In March 2010, A. Patrick Roberts, a local criminal defense attorney and founder of Roberts Law Group, PLLC, was admitted to practice before the United States Supreme Court. Because of his admission, he can now appeal and argue any case in front of the highest court in the land. Roberts was sworn in after the legal counsel for the American Association for Justice (formerly the American Trial Lawyers Association) moved for his admission to the Supreme Court bar.
As a first generation American, whose family immigrated from Jamaica, and the first attorney in his family, Roberts is proud to have reached this step in his legal practice. He received his bachelor of arts (B.A.) from Johns Hopkins University and his law degree (J.D.) from Duke University. He worked as an Assistant District Attorney prosecuting crimes for three North Carolina counties before deciding to open his own law practice to help those who face criminal charges.
As a criminal defense attorney, Roberts has routinely received the highest marks from the clients he serves including ratings on Avvo.com and Lawyers.com. He is a member of the National Association of Criminal Defense Lawyers, the National College for DUI Defense, Inc., and the American Bar Association's Criminal Justice Section and currently serves as the Vice President for the Wake County Academy of Criminal Trial Lawyers.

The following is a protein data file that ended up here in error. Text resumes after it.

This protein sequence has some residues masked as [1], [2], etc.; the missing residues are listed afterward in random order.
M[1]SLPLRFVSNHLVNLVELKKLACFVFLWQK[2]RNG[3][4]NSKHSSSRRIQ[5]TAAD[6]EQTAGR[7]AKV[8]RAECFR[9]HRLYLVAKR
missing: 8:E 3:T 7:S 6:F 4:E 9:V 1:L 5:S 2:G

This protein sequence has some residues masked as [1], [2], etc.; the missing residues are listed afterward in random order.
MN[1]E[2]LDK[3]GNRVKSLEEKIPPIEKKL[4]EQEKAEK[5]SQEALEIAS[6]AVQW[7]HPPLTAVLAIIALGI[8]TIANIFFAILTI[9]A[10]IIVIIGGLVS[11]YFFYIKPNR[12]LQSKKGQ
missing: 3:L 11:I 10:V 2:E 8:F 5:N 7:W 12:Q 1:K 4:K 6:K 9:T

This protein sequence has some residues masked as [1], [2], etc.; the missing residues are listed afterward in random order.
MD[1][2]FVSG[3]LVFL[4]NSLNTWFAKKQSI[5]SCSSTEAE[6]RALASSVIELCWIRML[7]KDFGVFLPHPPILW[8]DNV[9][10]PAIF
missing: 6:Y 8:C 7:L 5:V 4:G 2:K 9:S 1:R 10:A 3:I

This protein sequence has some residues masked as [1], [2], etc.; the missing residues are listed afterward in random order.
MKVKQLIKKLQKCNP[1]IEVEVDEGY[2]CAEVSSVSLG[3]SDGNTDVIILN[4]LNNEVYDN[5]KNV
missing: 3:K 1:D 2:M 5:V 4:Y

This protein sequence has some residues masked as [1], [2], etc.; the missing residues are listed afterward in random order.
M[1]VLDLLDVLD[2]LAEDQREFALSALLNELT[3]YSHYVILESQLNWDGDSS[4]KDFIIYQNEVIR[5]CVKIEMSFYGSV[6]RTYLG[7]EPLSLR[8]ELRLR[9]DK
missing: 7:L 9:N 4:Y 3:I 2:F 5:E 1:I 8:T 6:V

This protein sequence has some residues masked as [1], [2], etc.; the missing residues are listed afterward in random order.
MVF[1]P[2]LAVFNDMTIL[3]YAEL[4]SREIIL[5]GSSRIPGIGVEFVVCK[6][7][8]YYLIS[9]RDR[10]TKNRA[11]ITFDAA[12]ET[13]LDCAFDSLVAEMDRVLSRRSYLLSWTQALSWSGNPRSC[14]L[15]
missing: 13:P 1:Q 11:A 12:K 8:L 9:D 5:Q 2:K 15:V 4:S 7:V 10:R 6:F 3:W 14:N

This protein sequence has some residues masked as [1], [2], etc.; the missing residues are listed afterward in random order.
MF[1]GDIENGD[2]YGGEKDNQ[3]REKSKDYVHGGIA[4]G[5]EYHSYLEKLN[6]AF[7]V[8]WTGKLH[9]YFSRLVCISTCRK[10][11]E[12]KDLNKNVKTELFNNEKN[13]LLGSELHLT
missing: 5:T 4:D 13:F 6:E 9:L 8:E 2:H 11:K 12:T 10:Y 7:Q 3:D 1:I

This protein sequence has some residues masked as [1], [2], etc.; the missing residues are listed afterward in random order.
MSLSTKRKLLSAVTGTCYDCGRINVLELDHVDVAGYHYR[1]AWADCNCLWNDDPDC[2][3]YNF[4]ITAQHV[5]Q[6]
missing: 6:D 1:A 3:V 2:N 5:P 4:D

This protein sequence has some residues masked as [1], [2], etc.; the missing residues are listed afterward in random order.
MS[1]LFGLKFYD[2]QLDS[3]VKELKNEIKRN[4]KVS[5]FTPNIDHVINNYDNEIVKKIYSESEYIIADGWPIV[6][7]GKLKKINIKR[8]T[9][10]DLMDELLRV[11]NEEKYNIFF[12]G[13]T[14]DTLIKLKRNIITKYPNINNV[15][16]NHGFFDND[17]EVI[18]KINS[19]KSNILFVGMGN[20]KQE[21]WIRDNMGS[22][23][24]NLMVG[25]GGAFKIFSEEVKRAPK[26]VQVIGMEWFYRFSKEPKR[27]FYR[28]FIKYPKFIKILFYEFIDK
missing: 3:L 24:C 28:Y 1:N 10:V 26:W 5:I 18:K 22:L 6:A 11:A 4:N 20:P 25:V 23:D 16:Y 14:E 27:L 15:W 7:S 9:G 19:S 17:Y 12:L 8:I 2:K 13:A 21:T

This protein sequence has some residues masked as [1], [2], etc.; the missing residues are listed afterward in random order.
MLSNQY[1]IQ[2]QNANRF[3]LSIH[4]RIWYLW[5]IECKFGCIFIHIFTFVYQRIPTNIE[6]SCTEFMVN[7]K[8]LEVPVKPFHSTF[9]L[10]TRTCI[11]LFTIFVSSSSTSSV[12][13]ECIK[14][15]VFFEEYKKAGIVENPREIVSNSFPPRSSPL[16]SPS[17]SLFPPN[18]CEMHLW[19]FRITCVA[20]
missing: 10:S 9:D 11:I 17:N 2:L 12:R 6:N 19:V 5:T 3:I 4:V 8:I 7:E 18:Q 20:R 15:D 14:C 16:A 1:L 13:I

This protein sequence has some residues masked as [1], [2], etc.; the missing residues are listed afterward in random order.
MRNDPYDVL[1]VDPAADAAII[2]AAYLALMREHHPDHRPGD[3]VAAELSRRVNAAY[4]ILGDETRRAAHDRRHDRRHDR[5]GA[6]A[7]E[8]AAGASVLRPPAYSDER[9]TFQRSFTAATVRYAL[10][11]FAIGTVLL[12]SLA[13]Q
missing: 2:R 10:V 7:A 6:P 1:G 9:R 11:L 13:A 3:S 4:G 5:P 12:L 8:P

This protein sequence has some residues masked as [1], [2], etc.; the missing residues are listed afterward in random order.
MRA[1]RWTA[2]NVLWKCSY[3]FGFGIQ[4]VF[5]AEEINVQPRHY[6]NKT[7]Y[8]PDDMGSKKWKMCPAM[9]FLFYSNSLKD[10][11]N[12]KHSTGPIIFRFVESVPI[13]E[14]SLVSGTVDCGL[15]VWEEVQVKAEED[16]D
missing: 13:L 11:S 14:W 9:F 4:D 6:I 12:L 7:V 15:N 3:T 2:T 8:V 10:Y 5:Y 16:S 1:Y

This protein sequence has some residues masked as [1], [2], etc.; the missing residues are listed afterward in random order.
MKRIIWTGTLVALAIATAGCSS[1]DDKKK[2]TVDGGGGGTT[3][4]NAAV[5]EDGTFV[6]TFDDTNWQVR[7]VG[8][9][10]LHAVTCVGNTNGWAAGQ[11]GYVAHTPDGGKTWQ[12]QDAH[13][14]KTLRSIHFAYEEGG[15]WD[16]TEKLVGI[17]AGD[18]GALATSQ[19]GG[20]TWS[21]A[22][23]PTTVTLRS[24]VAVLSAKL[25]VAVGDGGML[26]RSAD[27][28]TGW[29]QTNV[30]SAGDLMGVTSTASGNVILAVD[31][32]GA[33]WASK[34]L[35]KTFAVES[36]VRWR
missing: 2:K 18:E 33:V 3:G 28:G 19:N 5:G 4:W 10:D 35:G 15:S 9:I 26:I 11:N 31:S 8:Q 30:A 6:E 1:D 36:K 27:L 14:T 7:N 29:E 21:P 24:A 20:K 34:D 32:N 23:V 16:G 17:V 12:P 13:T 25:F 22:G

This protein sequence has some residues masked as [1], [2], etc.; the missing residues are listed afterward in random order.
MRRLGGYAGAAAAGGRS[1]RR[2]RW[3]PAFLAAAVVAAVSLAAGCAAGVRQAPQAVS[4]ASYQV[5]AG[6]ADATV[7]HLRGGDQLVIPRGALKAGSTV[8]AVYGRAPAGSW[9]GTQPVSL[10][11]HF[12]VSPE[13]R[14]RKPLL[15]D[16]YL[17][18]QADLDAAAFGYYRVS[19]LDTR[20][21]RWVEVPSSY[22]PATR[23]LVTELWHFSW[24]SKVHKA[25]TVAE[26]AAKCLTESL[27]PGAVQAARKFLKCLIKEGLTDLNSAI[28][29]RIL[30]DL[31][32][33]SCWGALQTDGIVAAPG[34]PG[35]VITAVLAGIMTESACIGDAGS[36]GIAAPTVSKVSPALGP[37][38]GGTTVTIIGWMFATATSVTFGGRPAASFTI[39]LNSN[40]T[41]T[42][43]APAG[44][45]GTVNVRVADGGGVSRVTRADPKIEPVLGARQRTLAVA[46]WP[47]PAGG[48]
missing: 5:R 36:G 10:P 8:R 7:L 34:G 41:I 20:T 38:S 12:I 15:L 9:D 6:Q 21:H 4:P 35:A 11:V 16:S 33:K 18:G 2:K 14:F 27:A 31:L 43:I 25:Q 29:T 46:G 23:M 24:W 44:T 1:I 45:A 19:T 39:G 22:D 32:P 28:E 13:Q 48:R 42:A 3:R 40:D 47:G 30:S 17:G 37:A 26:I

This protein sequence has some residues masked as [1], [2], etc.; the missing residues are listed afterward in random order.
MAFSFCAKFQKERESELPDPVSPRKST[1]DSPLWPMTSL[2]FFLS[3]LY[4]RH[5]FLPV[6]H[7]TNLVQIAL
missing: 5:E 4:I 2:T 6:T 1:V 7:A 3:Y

Roberts Law Group, PLLC, has offices in Raleigh, North Carolina, and represents North Carolina clients facing criminal charges including DWI, white collar crimes, drug crimes, domestic violence and other criminal charges. Please visit the firm's website at http://www.robertslawteam.com/ for more information.
North Carolina vs. M.W.
Charge: Charge: Robbery with A Dangerous Weapon (4 Counts), First Degree Burglary, Conspiracy to Commit Robbery with A Dangerous Weapon
Facing: 12 - 17 years in prison
An incarcerated defendant accused our client of participating in the robbery of a group of youth at a party. We were able to raise doubt as to the credibility of this individual. In the end, the prosecutor dismissed these charges, citing a lack of evidence.